Reilly’s rustic road to recovery

By Kerrie Lush

A welder and a pair of tin snips have helped Barmera teenager Reilly Gilgen, 14, recover from anorexia over the past 12 months.

Desperate for assistance, his family had watched his health deteriorate during early 2015.

In May they were finally able to get him the help he needed and he was admitted to Flinders Medical Centre after his weight plummeted to 40kg.

“I could just see this kid wasting away and nobody was helping me,” his mum Jo recalls.

Reilly spent a month in the paediatric unit being treated for the eating disorder, before returning home to start the next stage of his recovery.

When he was well enough, his grandfather Ron, taught Reilly how to use a welder, hoping to spark a new interest.

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His first creation was a corrugated iron flower garden ornament, made for his mum.

She shared it with her Facebook friends and was inundated with more than 70 orders for Christmas. It was from there that Rustic Reilly was born.

To expand his range, Reilly and his family would fossick through the junk piles of family and friend’s fruit blocks, looking for materials and inspiration.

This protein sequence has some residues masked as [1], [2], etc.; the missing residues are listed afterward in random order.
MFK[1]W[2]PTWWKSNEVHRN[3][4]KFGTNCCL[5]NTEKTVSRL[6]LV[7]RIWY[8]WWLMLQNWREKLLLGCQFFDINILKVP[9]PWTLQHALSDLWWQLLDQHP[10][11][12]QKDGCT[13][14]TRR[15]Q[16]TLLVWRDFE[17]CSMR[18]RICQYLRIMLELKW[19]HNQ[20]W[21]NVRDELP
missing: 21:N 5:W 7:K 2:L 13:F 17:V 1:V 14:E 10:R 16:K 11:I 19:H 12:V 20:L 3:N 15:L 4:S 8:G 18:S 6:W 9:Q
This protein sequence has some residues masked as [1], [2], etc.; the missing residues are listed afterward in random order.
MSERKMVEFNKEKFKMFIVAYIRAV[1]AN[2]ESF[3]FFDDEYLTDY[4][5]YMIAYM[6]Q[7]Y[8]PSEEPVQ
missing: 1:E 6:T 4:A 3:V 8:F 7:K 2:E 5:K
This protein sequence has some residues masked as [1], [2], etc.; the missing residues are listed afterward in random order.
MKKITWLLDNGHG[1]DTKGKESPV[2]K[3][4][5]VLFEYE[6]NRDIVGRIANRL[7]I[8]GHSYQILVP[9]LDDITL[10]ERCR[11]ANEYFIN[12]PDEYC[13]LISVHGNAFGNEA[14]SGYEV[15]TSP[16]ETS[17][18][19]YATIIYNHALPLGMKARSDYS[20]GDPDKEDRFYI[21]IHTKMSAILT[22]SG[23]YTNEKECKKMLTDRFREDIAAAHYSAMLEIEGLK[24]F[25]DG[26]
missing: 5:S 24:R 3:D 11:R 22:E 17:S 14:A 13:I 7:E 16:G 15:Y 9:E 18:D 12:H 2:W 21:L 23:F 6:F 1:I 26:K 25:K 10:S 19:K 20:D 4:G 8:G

His range of wares quickly grew to include barb-wire ball animals ,recycled corrugated iron and apricot tray wall hangings, home decor and garden ornaments.

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“I feel like at the moment it’s gotten really big, really quickly,” says Jo.

The teenager, who is undertaking his year nine studies through the Open Access College at Marden, spends up to seven hours a day working on his creations.

Jo manages his sales and deliveries through the Rustic Reilly Facebook page as well as at local markets including the Barmera Main Street Markets and the upcoming Mammoth Monash Market.

“I take the orders and I tell him what he needs to make,” she says.

“Reilly’s very self-motivated – he just loves it.

“It gives him something to do with his time and keeps his mind active.

“He’s very driven with a good work ethic – it’s never a chore.”

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Reilly says he’s “not really sure” where his new business will take him in the future but hopes it could eventually lead to a building apprenticeship or job in a hardware store.

Reilly now has a healthy bank balance and while he still has a way to go, he has much healthier outlook on life.

“We never, ever thought he would get better, let alone get to this,” Jo says.

Header Photograph courtesy Will Slee, The Murray Pioneer.

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